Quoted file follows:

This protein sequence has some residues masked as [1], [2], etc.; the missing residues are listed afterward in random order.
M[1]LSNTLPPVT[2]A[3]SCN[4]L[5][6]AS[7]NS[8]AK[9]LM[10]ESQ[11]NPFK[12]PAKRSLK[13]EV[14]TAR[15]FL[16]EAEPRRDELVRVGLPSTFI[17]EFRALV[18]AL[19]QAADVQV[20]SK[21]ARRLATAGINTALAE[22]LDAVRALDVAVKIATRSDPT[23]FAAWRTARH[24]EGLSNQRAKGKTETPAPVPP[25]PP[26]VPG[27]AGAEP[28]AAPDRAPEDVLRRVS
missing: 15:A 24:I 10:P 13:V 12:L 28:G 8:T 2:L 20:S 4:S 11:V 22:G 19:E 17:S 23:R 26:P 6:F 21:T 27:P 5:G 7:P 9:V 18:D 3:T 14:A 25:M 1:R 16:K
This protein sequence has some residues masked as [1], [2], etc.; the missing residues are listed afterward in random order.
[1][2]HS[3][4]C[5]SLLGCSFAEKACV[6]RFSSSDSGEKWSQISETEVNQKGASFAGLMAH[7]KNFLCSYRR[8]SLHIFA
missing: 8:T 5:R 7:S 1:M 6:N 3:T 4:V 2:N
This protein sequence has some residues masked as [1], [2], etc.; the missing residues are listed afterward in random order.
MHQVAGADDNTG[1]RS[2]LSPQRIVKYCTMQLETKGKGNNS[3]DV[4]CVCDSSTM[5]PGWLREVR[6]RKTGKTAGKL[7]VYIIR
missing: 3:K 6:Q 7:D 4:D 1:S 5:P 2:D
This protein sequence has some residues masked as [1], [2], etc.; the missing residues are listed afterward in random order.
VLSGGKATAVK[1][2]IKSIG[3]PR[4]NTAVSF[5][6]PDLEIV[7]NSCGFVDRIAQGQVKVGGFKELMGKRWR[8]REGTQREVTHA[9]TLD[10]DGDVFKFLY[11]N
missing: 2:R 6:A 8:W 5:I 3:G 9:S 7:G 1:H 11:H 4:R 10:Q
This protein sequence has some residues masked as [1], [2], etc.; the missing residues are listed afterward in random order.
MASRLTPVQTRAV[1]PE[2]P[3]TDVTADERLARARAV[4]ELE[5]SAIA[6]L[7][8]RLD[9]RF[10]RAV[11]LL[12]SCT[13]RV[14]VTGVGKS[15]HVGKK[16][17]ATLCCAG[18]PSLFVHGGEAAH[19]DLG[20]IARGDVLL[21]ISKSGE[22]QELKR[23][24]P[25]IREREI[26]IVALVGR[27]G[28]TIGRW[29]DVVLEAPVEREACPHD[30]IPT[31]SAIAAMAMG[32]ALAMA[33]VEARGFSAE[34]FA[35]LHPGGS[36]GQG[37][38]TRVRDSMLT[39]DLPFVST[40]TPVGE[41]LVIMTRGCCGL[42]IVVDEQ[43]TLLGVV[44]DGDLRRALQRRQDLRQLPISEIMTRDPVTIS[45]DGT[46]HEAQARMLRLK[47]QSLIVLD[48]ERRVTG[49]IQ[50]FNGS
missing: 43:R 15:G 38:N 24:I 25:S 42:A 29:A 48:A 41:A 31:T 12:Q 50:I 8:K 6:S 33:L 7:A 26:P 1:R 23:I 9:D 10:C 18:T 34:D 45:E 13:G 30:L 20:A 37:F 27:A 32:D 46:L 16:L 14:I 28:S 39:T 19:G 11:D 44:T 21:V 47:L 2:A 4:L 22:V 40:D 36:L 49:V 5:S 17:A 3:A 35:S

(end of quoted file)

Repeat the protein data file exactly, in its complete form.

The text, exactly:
This protein sequence has some residues masked as [1], [2], etc.; the missing residues are listed afterward in random order.
M[1]LSNTLPPVT[2]A[3]SCN[4]L[5][6]AS[7]NS[8]AK[9]LM[10]ESQ[11]NPFK[12]PAKRSLK[13]EV[14]TAR[15]FL[16]EAEPRRDELVRVGLPSTFI[17]EFRALV[18]AL[19]QAADVQV[20]SK[21]ARRLATAGINTALAE[22]LDAVRALDVAVKIATRSDPT[23]FAAWRTARH[24]EGLSNQRAKGKTETPAPVPP[25]PP[26]VPG[27]AGAEP[28]AAPDRAPEDVLRRVS
missing: 15:A 24:I 10:P 13:V 12:L 28:G 8:T 2:L 20:S 4:S 11:V 22:G 19:E 17:S 23:R 26:P 6:F 21:T 27:P 5:G 7:P 9:V 18:D 3:T 14:A 25:M 1:R 16:K
This protein sequence has some residues masked as [1], [2], etc.; the missing residues are listed afterward in random order.
[1][2]HS[3][4]C[5]SLLGCSFAEKACV[6]RFSSSDSGEKWSQISETEVNQKGASFAGLMAH[7]KNFLCSYRR[8]SLHIFA
missing: 8:T 5:R 7:S 1:M 6:N 3:T 4:V 2:N
This protein sequence has some residues masked as [1], [2], etc.; the missing residues are listed afterward in random order.
MHQVAGADDNTG[1]RS[2]LSPQRIVKYCTMQLETKGKGNNS[3]DV[4]CVCDSSTM[5]PGWLREVR[6]RKTGKTAGKL[7]VYIIR
missing: 3:K 6:Q 7:D 4:D 1:S 5:P 2:D
This protein sequence has some residues masked as [1], [2], etc.; the missing residues are listed afterward in random order.
VLSGGKATAVK[1][2]IKSIG[3]PR[4]NTAVSF[5][6]PDLEIV[7]NSCGFVDRIAQGQVKVGGFKELMGKRWR[8]REGTQREVTHA[9]TLD[10]DGDVFKFLY[11]N
missing: 2:R 6:A 8:W 5:I 3:G 9:S 7:G 1:H 11:H 4:R 10:Q
This protein sequence has some residues masked as [1], [2], etc.; the missing residues are listed afterward in random order.
MASRLTPVQTRAV[1]PE[2]P[3]TDVTADERLARARAV[4]ELE[5]SAIA[6]L[7][8]RLD[9]RF[10]RAV[11]LL[12]SCT[13]RV[14]VTGVGKS[15]HVGKK[16][17]ATLCCAG[18]PSLFVHGGEAAH[19]DLG[20]IARGDVLL[21]ISKSGE[22]QELKR[23][24]P[25]IREREI[26]IVALVGR[27]G[28]TIGRW[29]DVVLEAPVEREACPHD[30]IPT[31]SAIAAMAMG[32]ALAMA[33]VEARGFSAE[34]FA[35]LHPGGS[36]GQG[37][38]TRVRDSMLT[39]DLPFVST[40]TPVGE[41]LVIMTRGCCGL[42]IVVDEQ[43]TLLGVV[44]DGDLRRALQRRQDLRQLPISEIMTRDPVTIS[45]DGT[46]HEAQARMLRLK[47]QSLIVLD[48]ERRVTG[49]IQ[50]FNGS
missing: 43:R 15:G 38:N 24:I 25:S 42:A 29:A 48:A 41:A 31:T 12:Q 50:I 8:K 6:S 33:L 7:A 26:P 1:R 23:I 9:D 10:C 18:T 34:D 45:E 13:G 30:L 20:A 37:F 27:A 32:D 46:L 16:L 14:I 28:S 39:T 19:G 11:D 44:T 21:V 47:L 2:A 4:L 22:V 40:D 36:L 49:V 5:S 17:A 3:A 35:S